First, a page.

Participants did not report any adverse effects during the intervention. To reduce food intake to the 10-hour window, most participants delayed their first meal and advanced their last meal each day, so meals were not skipped. Although calories were not recommended to be reduced for the intervention, some participants did report eating less, likely due to the shorter eating window.

Overall, participants experienced improved sleep as well as a 3-4 percent reduction in body weight, body mass index, abdominal fat and waist circumference. Major risk factors for heart disease were diminished as participants showed reduced blood pressure and total cholesterol. Blood sugar levels and insulin levels also showed a trend toward improvement.

“Metabolism is closely linked with circadian rhythms, and knowing this, we were able to develop an intervention to help patients with metabolic syndrome without decreasing calories or increasing physical exercise,” says Pam Taub, co-corresponding author and associate professor of medicine at the UC San Diego School of Medicine and a cardiologist at UC San Diego Health. “If we can optimise circadian rhythms then we might be able to optimise the metabolic system.”

“Adapting this 10-hour time-restricted eating is an easy and cost-effective method for reducing symptoms of metabolic syndrome and improving health,” adds Panda. “By delaying the onset of diabetes by even one year in 1m people with prediabetes, the intervention could save roughly $9.6bn dollars in healthcare costs.”

The scientists are currently conducting a clinical trial funded by the National Institute of Diabetes and Digestive and Kidney Diseases to examine the benefits of time-restricted eating in a larger group of more than 100 participants with metabolic syndrome. The study includes additional measures that will help the researchers investigate changes in body composition and muscle function.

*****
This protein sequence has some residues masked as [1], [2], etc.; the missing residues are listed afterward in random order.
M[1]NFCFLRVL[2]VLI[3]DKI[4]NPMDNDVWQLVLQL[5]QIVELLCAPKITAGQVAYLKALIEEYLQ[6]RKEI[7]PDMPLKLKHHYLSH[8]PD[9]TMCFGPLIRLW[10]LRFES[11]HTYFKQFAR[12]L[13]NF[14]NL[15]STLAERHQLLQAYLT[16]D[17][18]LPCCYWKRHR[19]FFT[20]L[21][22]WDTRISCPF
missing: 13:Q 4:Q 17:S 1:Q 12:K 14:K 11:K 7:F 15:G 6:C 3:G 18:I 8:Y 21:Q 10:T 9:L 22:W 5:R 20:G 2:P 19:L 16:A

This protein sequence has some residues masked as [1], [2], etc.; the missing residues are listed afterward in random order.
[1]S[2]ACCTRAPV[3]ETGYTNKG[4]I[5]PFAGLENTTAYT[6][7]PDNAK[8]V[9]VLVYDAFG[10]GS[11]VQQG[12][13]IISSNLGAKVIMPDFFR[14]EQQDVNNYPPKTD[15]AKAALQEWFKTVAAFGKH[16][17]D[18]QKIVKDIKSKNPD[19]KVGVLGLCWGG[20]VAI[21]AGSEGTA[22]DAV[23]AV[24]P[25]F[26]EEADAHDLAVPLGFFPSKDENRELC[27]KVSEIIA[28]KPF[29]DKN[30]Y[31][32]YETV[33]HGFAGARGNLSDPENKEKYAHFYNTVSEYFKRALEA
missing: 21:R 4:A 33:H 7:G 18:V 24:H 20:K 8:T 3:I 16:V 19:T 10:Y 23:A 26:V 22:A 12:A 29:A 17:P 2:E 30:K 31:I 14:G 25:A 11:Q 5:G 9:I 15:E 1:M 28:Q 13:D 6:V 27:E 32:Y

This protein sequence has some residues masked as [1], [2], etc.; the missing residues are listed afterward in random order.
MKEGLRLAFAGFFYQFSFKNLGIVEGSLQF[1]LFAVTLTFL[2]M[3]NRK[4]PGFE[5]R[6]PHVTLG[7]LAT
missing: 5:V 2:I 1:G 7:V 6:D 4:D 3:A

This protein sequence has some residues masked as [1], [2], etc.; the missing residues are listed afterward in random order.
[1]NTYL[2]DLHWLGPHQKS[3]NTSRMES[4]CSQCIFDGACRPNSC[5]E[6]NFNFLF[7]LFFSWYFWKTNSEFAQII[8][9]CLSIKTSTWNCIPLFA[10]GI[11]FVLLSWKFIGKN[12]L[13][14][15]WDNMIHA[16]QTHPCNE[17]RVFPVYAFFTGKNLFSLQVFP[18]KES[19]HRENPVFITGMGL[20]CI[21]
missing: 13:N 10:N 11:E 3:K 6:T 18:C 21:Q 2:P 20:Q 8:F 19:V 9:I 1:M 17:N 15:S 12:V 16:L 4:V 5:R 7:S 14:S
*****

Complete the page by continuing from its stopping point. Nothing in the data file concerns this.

Abstract
In animal models, time-restricted feeding (TRF) can prevent and reverse aspects of metabolic diseases. Time-restricted eating (TRE) in human pilot studies reduces the risks of metabolic diseases in otherwise healthy individuals. However, patients with diagnosed metabolic syndrome often undergo pharmacotherapy, and it has never been tested whether TRE can act synergistically with pharmacotherapy in animal models or humans. In a single-arm, paired-sample trial, 19 participants with metabolic syndrome and a baseline mean daily eating window of ≥14 h, the majority of whom were on a statin and/or antihypertensive therapy, underwent 10 h of TRE (all dietary intake within a consistent self-selected 10 h window) for 12 weeks. We found this TRE intervention improves cardiometabolic health for patients with metabolic syndrome receiving standard medical care including high rates of statin and anti-hypertensive use. TRE is a potentially powerful lifestyle intervention that can be added to standard medical practice to treat metabolic syndrome.

Authors
Michael J Wilkinson, Emily NC Manoogian, Adena Zadourian, Hannah Lo, Savannah Fakhouri, Azarin Shoghi, Xinran Wang, Jason Gs Fleischer, Saket Navlakha, Satchidananda Panda, Pam R Taub

Salk Institute material

Cell Metabolism abstract